The Marine Corps, America’s force-in-readiness, is in the midst of its most significant change since the collapse of the Soviet Union and the end of the Cold War. The Corps’ guiding document, Force Design 2030, outlines what that change will look like and how the Corps’ force structure will differ from the past.
The Marine Corps recently released an updated version of Force Design 2030, adding more specific details about the Corps’ future. The strength of the Marine Corps is its people—and the Corps is dead set on reducing its numbers.
“Over the past two years, we reduced our end-strength by approximately 7,000 Marines primarily through … divestments.”
“In the next year, we will continue our balanced approach and reduce the number of personnel in the Service headquarters, supporting establishment, and component commands by 15 percent.”
The Marine Corps has more turnover within the ranks than any other service branch, which the Force Design addresses and hopes to reverse.
More specifically, the Marine Corps would like to “achieve greater average time in Service and thickening of the E-4 to E-7 ranks to support a more mature force, while not disadvantaging or disincentivizing the most talented Marines—who must be allowed to move as rapidly as their talents dictate.”
The document adds that “driven by the changes from Force Design, certain communities will require more senior ranks in certain formations. This will allow us to mature the force and meet the aspirations of Force Design.”
Perhaps one of the most controversial aspects of Force Design 2030 has been Commandant Berger’s decision to divest all the Marine Corps’ tank battalions. The Marine Corps partly justifies the divestment decision by citing the Indo-Pacific’s size. However, the logistical footprint of keeping tanks fueled—in a maritime environment—would also be challenging to manage.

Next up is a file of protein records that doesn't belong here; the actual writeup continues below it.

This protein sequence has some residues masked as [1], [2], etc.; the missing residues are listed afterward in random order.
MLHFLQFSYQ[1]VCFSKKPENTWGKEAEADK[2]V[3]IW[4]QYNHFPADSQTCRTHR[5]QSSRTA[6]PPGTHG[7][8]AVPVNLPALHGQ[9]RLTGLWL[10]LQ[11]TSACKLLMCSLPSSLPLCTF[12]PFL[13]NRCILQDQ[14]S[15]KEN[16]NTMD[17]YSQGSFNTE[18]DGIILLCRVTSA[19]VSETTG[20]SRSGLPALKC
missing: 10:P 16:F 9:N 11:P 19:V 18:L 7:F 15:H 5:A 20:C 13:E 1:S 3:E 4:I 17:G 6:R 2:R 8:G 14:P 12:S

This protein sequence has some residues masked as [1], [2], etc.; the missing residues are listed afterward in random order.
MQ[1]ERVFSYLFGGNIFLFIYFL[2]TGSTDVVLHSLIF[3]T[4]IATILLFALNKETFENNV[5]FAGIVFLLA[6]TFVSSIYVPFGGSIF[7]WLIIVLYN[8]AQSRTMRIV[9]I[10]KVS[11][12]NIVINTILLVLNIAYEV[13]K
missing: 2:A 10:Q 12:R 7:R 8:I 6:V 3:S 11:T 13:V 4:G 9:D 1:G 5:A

However, for what the Marine Corps is losing in armor, it is gaining in sensors.
“One role for Stand-in Forces will be to collect and share sensor data as part of naval and joint networks,” the updated Force Design 2030 explains.
“Our MLRs will possess an organic capability to sense the maritime battlespace in order to gain and maintain custody of targets as a reconnaissance/counter-reconnaissance task and to assure their ability to deliver maritime fires, even when the larger sensor network is degraded or compromised.”
Caleb Larson is a multimedia journalist and defense writer with the National Interest. A graduate of UCLA, he also holds a Master of Public Policy and lives in Berlin. He covers the intersection of conflict, security, and technology, focusing on American foreign policy, European security, and German society for both print and radio. Follow him on Twitter @calebmlarson.
Image: Flickr/U.S. Navy.